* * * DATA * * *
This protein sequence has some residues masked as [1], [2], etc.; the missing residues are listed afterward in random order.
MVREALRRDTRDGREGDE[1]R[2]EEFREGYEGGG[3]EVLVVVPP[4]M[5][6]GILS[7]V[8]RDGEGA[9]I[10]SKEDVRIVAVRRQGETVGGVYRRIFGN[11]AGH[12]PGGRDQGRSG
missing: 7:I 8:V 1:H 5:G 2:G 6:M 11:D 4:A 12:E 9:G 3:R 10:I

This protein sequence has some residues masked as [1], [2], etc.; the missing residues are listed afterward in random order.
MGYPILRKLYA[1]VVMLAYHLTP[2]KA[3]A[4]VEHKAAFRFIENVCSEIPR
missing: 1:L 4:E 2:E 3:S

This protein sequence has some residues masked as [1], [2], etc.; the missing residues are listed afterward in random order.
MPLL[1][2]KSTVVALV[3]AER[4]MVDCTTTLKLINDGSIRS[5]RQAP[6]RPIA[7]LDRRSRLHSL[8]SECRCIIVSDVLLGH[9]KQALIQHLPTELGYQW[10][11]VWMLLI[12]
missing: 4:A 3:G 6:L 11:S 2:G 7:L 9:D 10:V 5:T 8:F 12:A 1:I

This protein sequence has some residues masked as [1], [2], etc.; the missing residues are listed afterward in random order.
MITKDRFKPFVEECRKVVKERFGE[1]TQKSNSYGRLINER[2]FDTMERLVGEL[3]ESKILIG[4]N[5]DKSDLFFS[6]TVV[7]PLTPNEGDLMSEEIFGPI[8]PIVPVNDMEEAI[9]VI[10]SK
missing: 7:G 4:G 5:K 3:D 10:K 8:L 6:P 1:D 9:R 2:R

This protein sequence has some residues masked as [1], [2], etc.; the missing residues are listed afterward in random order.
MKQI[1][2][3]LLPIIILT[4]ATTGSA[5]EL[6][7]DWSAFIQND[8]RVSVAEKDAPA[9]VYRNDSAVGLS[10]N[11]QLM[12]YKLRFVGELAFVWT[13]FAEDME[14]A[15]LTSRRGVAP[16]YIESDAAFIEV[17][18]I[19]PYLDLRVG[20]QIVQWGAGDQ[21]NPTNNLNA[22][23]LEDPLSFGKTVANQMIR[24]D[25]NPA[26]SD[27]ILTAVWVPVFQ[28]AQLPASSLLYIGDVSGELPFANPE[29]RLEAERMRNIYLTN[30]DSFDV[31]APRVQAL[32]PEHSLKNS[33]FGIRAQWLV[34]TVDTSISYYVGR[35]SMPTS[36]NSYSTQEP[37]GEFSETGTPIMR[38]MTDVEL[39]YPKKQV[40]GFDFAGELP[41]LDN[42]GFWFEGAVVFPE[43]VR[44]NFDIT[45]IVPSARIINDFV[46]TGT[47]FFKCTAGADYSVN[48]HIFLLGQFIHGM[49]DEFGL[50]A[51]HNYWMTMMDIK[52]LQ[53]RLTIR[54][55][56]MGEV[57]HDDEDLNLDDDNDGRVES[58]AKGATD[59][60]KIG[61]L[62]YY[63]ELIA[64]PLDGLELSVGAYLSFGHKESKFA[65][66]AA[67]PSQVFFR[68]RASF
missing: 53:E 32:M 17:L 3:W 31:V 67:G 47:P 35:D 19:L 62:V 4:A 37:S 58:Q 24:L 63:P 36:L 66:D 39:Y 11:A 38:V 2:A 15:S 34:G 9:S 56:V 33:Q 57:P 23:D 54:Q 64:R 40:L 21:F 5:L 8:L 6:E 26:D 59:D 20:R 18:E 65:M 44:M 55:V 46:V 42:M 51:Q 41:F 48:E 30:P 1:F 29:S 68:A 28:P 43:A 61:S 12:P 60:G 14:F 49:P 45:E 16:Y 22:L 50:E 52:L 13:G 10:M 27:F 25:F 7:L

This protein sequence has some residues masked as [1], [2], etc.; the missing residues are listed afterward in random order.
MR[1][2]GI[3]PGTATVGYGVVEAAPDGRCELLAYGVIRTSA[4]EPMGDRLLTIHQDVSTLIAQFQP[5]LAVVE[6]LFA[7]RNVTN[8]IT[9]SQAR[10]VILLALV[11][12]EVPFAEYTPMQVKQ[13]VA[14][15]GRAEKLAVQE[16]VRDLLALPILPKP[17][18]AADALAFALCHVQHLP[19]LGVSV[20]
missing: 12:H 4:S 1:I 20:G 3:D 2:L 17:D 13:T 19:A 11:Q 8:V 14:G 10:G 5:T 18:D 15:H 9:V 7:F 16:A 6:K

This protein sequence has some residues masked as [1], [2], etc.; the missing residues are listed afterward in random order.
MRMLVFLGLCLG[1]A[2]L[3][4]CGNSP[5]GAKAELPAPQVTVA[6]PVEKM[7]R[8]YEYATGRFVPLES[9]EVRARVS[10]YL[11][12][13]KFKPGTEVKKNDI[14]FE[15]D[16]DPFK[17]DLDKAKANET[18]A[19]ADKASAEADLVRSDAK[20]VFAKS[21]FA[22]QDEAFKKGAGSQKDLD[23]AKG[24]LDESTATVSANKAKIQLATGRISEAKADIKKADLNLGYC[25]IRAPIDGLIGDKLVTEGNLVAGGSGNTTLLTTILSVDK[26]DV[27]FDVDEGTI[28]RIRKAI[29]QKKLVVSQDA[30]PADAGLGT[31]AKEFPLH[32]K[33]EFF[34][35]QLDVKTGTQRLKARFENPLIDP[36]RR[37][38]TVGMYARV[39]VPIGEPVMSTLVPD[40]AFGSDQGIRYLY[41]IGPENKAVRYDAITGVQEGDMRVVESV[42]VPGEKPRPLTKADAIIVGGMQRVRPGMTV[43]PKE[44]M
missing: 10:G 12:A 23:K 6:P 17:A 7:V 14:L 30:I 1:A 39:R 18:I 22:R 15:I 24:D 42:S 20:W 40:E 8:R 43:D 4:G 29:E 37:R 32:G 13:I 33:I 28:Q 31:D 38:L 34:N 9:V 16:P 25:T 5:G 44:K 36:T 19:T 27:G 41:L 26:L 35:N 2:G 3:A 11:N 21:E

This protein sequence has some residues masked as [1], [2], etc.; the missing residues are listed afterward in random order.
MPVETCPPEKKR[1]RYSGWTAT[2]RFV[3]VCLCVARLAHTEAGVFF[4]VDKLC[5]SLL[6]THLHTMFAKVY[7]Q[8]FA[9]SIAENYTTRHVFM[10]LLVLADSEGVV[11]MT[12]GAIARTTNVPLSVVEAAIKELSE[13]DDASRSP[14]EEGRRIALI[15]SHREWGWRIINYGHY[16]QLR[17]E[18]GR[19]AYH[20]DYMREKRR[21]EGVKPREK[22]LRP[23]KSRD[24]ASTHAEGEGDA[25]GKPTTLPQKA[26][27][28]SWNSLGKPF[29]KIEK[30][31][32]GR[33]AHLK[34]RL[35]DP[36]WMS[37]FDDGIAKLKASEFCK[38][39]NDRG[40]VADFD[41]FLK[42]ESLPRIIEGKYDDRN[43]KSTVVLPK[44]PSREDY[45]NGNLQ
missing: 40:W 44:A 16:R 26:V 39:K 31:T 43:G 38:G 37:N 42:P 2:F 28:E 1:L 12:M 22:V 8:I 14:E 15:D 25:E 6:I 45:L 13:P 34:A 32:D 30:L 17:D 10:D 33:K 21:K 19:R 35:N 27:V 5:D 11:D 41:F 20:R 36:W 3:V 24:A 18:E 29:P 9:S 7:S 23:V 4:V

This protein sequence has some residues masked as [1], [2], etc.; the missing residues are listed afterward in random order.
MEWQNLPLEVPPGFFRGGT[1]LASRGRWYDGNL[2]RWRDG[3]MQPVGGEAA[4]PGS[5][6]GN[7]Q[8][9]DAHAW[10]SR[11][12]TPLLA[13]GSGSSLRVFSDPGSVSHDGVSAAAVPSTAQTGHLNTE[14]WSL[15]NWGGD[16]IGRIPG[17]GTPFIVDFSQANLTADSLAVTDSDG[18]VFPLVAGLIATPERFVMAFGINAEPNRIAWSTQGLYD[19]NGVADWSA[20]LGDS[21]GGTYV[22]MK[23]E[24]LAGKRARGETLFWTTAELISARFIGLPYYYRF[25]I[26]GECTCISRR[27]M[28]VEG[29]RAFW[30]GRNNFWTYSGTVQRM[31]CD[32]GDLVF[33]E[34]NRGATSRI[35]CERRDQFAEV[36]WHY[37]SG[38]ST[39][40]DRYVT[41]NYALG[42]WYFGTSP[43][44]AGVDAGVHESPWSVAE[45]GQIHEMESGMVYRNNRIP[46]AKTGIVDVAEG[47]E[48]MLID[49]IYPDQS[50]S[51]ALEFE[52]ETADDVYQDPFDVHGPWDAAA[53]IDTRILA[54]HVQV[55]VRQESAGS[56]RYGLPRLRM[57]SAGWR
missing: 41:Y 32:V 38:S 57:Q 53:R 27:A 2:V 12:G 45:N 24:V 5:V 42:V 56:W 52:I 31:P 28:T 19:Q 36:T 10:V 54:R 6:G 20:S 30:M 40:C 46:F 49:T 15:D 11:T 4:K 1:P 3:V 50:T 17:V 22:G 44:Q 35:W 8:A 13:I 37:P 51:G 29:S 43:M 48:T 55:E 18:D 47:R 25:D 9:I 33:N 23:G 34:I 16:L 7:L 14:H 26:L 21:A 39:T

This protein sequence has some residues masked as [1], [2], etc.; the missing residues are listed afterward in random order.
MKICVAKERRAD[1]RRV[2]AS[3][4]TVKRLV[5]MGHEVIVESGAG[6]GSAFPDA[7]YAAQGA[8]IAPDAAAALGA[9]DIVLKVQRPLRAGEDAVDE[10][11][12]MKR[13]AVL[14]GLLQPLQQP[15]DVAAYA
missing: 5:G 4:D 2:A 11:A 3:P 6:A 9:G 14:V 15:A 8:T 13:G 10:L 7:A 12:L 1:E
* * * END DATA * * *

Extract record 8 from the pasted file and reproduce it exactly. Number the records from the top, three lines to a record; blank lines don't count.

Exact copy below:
This protein sequence has some residues masked as [1], [2], etc.; the missing residues are listed afterward in random order.
MPVETCPPEKKR[1]RYSGWTAT[2]RFV[3]VCLCVARLAHTEAGVFF[4]VDKLC[5]SLL[6]THLHTMFAKVY[7]Q[8]FA[9]SIAENYTTRHVFM[10]LLVLADSEGVV[11]MT[12]GAIARTTNVPLSVVEAAIKELSE[13]DDASRSP[14]EEGRRIALI[15]SHREWGWRIINYGHY[16]QLR[17]E[18]GR[19]AYH[20]DYMREKRR[21]EGVKPREK[22]LRP[23]KSRD[24]ASTHAEGEGDA[25]GKPTTLPQKA[26][27][28]SWNSLGKPF[29]KIEK[30][31][32]GR[33]AHLK[34]RL[35]DP[36]WMS[37]FDDGIAKLKASEFCK[38][39]NDRG[40]VADFD[41]FLK[42]ESLPRIIEGKYDDRN[43]KSTVVLPK[44]PSREDY[45]NGNLQ
missing: 40:W 44:A 16:R 26:V 39:K 31:T 43:G 38:G 37:N 42:P 2:F 28:E 1:L 12:M 22:V 8:I 14:E 15:D 25:E 6:I 45:L 13:P 34:A 32:D 30:L 17:D 10:D 33:K 21:K 19:R 35:N 27:V 5:D 11:D 41:F 20:R 36:W 3:V 24:A 18:E 29:P 9:S 7:S 23:V 4:V